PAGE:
RICHMOND -- Virginia cigarette smokers, automobile owners and operators of tanning parlors will find life just a little more burdensome starting today.

On the other hand, a new era of liberation is about to begin for those who register to vote, seek to learn about crime reports filed with the local police or want to avoid a blizzard of "junk fax" messages.

Today, the first day of fiscal year 1991 in Virginia, is the traditional date on which new laws go into effect. The General Assembly passed almost 1,000 bills in its winter session, including a $26 billion two-year fiscal plan.

Virginia's new antismoking law -- a measure that's drawing attention statewide and even nationally -- won't have much impact in Northern Virginia, where most local governments had already passed smoking restrictions that are tougher than the new state law and which will remain in effect.

Nonetheless, the legislature's law -- which restricts smoking statewide in cashier lines and numerous other public places and mandates no-smoking areas in hospitals and restaurants with more than 50 seats -- is a major change in Virginia, where the "Golden Leaf" has reigned for almost four centuries and tobacco remains the leading cash crop.

Less historic, but a time-honored solution for governments in search of revenue, are numerous increases in fees for automobiles and boats.

The maximum fee for automobile inspection is rising from $6 to $10 and the fee for automobile registration from $25 to $26.

Boat owners have it worse. Their annual registration fee will increase from $11 to $18 for motorboats 16 feet long or greater and the maximum tax for the sale of any boat is doubling from $1,000 to $2,000.

While the legislature and Gov. L. Douglas Wilder were grappling with a fiscal crunch caused by a cooling of tax revenue, they also found time to impose regulations designed to promote safety at tanning salons.

Owners must post signs warning of the hazards of overexposure to the high-intensity ultraviolet rays emitted by tanning lamps and they must provide tanners with goggles. Tanners must sign a statement saying they have read the warning.

Virginia's voter registration laws, which historically have been some of the nation's most restrictive, were loosened a bit this year. It's now possible to register in any locality, regardless of where one lives. An Arlington County resident, for example, can now register while shopping at Potomac Mills Mall in Prince William County. On Election Day, voters must still cast their ballots in their home precincts.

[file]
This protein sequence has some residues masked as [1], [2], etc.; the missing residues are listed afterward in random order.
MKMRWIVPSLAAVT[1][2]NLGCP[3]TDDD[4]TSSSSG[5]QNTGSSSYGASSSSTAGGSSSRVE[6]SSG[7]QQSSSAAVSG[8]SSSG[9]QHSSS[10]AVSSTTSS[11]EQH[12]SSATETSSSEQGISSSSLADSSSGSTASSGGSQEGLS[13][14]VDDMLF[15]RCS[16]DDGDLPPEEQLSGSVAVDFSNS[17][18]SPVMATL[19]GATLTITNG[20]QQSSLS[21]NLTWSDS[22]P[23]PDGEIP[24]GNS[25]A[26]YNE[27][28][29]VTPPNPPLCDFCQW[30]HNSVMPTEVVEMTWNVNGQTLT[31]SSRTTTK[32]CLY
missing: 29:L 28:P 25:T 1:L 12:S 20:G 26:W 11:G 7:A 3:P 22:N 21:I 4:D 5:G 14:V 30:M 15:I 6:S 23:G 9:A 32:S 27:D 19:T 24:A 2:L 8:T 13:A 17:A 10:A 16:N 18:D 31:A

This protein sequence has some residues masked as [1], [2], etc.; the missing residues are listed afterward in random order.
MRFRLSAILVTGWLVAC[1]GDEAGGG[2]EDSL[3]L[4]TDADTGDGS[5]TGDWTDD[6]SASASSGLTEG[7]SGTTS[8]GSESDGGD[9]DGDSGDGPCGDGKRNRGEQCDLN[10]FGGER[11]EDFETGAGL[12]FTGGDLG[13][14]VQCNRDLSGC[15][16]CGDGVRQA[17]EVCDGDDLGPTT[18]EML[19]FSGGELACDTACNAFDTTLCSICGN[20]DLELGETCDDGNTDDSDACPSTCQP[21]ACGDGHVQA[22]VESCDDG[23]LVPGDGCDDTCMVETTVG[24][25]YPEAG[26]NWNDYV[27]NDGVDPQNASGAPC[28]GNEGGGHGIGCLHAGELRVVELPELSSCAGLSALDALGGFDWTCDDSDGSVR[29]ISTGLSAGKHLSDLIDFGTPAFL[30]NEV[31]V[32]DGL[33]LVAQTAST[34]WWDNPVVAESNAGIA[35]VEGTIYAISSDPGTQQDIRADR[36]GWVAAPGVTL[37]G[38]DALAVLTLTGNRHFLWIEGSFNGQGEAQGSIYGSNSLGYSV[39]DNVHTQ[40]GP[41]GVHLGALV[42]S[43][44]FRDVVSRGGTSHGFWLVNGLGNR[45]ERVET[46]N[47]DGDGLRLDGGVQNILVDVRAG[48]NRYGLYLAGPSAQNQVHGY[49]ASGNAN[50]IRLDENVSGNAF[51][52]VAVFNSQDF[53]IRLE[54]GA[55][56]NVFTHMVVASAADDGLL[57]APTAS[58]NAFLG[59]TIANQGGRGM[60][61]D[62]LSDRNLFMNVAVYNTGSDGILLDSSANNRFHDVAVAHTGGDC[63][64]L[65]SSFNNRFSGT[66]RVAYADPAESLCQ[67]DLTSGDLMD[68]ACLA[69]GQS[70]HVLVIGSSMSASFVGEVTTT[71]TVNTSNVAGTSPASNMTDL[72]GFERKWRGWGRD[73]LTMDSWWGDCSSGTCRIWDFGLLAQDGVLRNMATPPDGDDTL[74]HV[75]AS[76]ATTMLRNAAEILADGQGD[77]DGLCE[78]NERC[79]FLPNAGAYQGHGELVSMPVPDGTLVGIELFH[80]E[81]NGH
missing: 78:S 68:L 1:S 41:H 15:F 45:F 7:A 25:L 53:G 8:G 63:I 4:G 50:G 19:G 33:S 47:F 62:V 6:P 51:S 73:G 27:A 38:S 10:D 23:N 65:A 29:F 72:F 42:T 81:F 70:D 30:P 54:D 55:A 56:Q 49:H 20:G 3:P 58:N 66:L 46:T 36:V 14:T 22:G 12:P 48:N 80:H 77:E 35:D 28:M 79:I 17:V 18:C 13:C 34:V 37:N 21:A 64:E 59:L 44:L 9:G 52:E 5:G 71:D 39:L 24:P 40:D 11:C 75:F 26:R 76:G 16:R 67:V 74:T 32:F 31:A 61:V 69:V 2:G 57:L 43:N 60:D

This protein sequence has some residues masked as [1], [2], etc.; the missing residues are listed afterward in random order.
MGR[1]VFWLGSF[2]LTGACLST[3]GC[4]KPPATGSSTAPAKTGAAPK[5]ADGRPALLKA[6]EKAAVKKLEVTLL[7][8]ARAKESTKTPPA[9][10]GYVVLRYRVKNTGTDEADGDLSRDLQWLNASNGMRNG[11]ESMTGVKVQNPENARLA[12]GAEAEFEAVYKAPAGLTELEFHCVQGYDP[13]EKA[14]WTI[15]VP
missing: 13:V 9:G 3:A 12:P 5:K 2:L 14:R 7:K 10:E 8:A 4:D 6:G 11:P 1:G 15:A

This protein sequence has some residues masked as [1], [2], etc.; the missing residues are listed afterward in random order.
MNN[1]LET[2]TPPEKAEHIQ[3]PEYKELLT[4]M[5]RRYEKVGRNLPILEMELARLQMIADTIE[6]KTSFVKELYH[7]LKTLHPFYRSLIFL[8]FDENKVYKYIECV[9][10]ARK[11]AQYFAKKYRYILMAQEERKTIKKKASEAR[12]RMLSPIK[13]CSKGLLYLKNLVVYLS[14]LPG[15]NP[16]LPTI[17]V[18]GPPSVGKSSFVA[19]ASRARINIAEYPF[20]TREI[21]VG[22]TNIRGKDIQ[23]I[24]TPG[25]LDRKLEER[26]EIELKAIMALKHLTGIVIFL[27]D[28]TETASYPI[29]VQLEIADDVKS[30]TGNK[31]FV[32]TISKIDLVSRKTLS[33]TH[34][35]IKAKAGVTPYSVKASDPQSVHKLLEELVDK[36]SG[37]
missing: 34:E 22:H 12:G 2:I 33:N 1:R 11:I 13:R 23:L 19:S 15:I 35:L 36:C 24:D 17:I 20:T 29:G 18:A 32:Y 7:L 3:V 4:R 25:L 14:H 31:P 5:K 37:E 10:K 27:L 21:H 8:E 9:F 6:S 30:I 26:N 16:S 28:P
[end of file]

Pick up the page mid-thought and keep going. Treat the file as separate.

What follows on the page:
Another measure was pushed primarily by the Virginia Press Association and concerns public access to police records. Police incident reports involving felonies must now be made available to reporters or other members of the public who ask, unless police can demonstrate, among other things, that disclosing the records would jeopardize an investigation.

As it now stands, only arrest records are public, and news organizations have complained that police secrecy has left the public uninformed about crimes -- such as strings of unsolved rapes or break-ins in a particular neighborhood.

"Virginia's exemption of police records {from the Freedom of Information Act} has been very broad, and in my view unnecessarily broad," said David C. Kohler, an attorney for the press association. "The public has a vital interest in criminal activity in the area, and how it's being investigated, and whether it's being investigated successfully."

One new law might fairly be called the Office Workers Relief Act. It's now illegal to send an unsolicited message by telefax, an immense relief to the many offices who have been flooded with unwanted "junk faxes" from advertisers or would-be office vendors.

Among other new laws: Four-year-olds will no longer be able to attend kindergarten unless they turn 5 by Sept. 30. The old law had allowed younger children to enroll if they turned 5 by Dec. 1 and passed a special test, but educators said this policy was putting many youngsters in school before they were ready.

Merchants can no longer write down credit card numbers on personal checks. Attorney General Mary Sue Terry, who pushed for the bill, said that practice was leading to fraudulent charges.

Group homes for up to eight mentally disabled people can now be placed in residential neighborhoods without special approval by the local government. Advocates for the mentally disabled have complained that localities and neighborhood groups are using zoning codes to discriminate against group homes.